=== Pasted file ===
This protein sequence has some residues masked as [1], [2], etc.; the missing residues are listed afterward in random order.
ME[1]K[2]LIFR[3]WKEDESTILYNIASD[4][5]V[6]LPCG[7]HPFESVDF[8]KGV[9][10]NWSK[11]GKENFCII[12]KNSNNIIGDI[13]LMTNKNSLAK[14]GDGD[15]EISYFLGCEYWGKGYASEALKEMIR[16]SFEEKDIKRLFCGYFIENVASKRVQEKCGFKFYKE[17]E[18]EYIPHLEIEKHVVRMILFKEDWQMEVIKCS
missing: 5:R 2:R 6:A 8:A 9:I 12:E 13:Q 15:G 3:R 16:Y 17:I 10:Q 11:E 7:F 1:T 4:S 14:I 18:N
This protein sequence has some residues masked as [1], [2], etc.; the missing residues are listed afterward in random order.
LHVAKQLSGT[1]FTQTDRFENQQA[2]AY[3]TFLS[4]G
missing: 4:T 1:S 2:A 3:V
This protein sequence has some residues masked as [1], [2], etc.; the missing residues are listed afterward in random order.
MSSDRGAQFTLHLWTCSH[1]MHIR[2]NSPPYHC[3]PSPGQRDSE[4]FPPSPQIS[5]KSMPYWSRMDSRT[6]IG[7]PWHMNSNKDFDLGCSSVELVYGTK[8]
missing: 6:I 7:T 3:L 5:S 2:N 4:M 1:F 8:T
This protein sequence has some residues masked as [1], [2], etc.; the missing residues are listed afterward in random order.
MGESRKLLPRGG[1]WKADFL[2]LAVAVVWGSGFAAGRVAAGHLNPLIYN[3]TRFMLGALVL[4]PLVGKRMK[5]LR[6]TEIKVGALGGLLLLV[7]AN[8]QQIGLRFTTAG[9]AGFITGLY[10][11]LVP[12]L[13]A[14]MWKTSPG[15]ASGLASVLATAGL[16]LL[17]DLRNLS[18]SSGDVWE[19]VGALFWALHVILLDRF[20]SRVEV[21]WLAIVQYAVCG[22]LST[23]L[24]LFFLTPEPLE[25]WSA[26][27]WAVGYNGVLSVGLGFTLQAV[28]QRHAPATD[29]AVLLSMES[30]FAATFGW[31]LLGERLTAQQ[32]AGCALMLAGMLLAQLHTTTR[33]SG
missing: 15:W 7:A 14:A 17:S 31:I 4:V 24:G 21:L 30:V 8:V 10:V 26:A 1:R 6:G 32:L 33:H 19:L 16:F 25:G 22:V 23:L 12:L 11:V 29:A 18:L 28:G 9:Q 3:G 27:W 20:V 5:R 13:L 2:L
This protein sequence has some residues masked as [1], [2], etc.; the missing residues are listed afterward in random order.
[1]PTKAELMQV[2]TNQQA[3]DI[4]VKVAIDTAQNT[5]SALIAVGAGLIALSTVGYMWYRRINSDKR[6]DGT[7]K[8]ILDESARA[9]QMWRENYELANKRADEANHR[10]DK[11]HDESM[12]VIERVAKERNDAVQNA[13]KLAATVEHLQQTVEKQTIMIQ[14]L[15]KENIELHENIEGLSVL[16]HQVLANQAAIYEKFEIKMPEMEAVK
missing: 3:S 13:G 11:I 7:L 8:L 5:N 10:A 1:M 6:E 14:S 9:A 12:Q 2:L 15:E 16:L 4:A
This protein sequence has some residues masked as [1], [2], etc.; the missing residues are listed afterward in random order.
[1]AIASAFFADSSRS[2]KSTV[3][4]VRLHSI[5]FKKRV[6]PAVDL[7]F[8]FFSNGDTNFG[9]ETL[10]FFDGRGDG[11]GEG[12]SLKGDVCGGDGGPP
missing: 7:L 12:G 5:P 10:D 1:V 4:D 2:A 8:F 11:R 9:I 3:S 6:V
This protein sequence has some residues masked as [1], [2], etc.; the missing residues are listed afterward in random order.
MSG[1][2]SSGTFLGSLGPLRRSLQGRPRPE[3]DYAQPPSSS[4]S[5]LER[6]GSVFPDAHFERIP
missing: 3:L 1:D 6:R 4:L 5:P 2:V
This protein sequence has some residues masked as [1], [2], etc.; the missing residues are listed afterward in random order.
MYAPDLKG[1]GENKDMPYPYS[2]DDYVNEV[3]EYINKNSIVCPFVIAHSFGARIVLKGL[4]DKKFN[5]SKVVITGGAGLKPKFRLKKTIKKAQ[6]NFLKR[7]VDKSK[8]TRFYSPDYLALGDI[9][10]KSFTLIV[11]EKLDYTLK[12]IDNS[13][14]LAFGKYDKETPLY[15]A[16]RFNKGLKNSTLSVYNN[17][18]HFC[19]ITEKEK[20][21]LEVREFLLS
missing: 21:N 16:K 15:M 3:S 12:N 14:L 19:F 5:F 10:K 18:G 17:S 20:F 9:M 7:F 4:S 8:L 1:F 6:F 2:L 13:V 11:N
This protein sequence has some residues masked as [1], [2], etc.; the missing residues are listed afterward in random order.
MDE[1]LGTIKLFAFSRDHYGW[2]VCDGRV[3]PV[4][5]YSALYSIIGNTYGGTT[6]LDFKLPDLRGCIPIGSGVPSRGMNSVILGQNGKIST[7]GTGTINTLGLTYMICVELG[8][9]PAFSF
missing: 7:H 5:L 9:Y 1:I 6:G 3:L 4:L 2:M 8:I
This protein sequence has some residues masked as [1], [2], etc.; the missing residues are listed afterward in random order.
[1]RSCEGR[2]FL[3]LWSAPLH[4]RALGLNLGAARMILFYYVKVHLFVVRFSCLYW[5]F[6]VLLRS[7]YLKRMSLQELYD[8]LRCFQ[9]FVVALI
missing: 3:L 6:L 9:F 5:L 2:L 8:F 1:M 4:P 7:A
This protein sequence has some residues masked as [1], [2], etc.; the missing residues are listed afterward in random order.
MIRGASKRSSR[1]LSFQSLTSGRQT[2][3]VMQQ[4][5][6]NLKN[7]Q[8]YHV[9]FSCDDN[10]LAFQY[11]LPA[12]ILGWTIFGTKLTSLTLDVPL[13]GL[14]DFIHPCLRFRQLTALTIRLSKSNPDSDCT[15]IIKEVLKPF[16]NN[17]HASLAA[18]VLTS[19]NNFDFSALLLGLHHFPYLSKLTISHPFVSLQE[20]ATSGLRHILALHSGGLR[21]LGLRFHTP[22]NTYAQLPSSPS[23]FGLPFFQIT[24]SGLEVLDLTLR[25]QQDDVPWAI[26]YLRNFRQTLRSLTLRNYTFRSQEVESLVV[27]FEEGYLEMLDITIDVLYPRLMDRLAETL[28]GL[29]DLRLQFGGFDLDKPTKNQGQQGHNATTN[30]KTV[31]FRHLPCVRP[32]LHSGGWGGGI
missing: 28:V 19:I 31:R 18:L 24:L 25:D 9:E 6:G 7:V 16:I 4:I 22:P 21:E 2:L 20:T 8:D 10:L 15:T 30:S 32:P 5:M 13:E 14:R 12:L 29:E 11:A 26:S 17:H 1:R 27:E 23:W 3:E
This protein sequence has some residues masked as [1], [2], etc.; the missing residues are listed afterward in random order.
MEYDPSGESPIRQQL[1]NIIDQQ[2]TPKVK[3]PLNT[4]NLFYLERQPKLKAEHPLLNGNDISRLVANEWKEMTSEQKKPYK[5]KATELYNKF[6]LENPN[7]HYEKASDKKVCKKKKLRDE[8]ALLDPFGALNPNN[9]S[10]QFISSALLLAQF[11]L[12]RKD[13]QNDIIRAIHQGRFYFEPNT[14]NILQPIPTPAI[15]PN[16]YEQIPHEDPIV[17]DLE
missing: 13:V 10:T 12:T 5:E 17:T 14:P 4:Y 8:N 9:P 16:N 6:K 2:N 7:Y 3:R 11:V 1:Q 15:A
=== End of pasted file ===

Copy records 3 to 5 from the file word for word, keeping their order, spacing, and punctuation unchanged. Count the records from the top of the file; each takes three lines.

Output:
This protein sequence has some residues masked as [1], [2], etc.; the missing residues are listed afterward in random order.
MSSDRGAQFTLHLWTCSH[1]MHIR[2]NSPPYHC[3]PSPGQRDSE[4]FPPSPQIS[5]KSMPYWSRMDSRT[6]IG[7]PWHMNSNKDFDLGCSSVELVYGTK[8]
missing: 6:I 7:T 3:L 5:S 2:N 4:M 1:F 8:T
This protein sequence has some residues masked as [1], [2], etc.; the missing residues are listed afterward in random order.
MGESRKLLPRGG[1]WKADFL[2]LAVAVVWGSGFAAGRVAAGHLNPLIYN[3]TRFMLGALVL[4]PLVGKRMK[5]LR[6]TEIKVGALGGLLLLV[7]AN[8]QQIGLRFTTAG[9]AGFITGLY[10][11]LVP[12]L[13]A[14]MWKTSPG[15]ASGLASVLATAGL[16]LL[17]DLRNLS[18]SSGDVWE[19]VGALFWALHVILLDRF[20]SRVEV[21]WLAIVQYAVCG[22]LST[23]L[24]LFFLTPEPLE[25]WSA[26][27]WAVGYNGVLSVGLGFTLQAV[28]QRHAPATD[29]AVLLSMES[30]FAATFGW[31]LLGERLTAQQ[32]AGCALMLAGMLLAQLHTTTR[33]SG
missing: 15:W 7:A 14:A 17:S 31:I 4:V 24:G 21:L 30:V 8:V 10:V 26:A 1:R 6:G 32:L 33:H 19:L 16:F 25:G 22:V 23:L 12:L 11:V 29:A 18:L 28:G 9:Q 3:G 27:W 20:V 5:R 13:L 2:L
This protein sequence has some residues masked as [1], [2], etc.; the missing residues are listed afterward in random order.
[1]PTKAELMQV[2]TNQQA[3]DI[4]VKVAIDTAQNT[5]SALIAVGAGLIALSTVGYMWYRRINSDKR[6]DGT[7]K[8]ILDESARA[9]QMWRENYELANKRADEANHR[10]DK[11]HDESM[12]VIERVAKERNDAVQNA[13]KLAATVEHLQQTVEKQTIMIQ[14]L[15]KENIELHENIEGLSVL[16]HQVLANQAAIYEKFEIKMPEMEAVK
missing: 3:S 13:G 11:I 7:L 8:L 5:N 10:A 1:M 6:E 14:S 9:A 12:Q 2:L 15:E 16:L 4:A